McGowan, Kelly G.1; Dupuis, Julian R.2
1Field Specialist in Horticulture, University of Missouri Extension, Springfield, MO, 65807
2Assistant Professor, Department of Entomology, University of Kentucky, Lexington, KY 40546, no state given,  


Papilio joanae is a rare butterfly species originally discovered in woodland habitats of the Ozarks region of Missouri.  A positive identification has not been confirmed in many years, but populations are thought to still exist.  Papilio joanae is closely related to Papilio polyxenes (Black Swallowtail) and nearly identical in appearance. Visual field differentiation between the two species is almost impossible and requires DNA testing for accurate identification. Because of the vast similarities, it is thought that P. joanae could possibly be misidentified as P. polyxenes, a common butterfly species, in some situations.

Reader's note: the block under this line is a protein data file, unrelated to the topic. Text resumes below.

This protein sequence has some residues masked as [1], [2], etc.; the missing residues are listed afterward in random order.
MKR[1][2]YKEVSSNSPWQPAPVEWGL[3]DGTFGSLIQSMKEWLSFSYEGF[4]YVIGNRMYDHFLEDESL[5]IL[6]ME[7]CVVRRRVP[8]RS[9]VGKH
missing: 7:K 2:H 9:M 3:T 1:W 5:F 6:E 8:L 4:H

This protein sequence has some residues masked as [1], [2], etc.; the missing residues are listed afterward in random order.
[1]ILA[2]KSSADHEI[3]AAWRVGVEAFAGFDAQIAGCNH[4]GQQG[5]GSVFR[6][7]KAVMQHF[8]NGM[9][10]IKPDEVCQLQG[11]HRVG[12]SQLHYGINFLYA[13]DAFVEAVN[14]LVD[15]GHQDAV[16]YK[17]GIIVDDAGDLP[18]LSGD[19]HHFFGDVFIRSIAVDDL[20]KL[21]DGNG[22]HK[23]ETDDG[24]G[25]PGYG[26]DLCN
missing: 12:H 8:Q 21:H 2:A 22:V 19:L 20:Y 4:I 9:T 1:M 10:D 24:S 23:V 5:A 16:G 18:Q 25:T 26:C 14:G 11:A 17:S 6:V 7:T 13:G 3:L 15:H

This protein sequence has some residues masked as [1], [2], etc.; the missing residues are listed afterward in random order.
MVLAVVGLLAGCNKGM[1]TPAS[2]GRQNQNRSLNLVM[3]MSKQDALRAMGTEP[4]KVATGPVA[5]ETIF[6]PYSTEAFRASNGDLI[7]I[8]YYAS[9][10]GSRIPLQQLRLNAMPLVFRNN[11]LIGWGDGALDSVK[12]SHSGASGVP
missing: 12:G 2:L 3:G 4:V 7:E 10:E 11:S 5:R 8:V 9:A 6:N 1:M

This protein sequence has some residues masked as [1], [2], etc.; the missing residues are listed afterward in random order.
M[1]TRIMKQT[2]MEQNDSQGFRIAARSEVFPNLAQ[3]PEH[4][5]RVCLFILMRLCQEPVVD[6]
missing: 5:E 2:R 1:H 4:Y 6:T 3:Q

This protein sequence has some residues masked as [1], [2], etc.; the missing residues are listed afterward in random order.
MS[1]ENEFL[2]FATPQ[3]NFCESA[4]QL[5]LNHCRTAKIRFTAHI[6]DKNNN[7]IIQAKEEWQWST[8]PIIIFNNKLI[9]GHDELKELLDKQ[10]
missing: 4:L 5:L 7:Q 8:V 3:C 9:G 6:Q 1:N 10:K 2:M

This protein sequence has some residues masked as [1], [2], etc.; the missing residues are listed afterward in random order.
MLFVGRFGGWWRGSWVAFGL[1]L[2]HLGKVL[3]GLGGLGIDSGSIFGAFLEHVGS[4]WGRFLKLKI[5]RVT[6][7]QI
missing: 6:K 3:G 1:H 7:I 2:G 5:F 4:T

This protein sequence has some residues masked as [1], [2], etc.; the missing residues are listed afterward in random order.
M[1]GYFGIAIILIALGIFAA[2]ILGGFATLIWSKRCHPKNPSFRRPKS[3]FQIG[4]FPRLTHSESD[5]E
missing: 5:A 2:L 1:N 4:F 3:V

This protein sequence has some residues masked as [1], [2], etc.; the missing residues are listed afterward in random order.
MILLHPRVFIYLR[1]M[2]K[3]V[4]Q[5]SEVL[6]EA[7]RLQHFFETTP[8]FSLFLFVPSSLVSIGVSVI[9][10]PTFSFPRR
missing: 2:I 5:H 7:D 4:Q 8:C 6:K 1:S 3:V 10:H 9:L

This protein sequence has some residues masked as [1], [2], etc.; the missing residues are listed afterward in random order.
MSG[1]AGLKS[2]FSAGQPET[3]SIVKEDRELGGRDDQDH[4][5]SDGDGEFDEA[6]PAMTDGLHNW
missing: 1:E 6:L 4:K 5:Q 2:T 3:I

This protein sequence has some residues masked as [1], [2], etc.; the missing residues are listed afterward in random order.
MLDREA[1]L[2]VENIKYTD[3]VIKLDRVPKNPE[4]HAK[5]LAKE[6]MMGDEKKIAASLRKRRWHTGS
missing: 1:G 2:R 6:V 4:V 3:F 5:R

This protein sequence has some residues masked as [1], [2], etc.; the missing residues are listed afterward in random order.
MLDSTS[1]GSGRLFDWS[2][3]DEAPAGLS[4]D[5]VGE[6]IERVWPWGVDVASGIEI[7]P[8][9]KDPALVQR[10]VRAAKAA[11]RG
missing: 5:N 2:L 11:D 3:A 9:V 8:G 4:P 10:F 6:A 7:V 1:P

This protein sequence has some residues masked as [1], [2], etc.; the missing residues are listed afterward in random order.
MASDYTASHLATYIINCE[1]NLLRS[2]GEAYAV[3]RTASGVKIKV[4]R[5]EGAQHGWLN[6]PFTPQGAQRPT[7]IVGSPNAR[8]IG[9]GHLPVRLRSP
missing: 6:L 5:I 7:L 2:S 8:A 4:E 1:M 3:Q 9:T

P. polyxenes were collected and DNA tested from 25 sites in the Ozarks.  Results from this testing did not include any discoveries of P. joanae, but it is thought that misidentification between the two species still exists. DNA testing, as well as field scouting, will continue until populations of P. joanae are discovered and identification confirmed. New testing and scouting methods will be included in ongoing efforts. 

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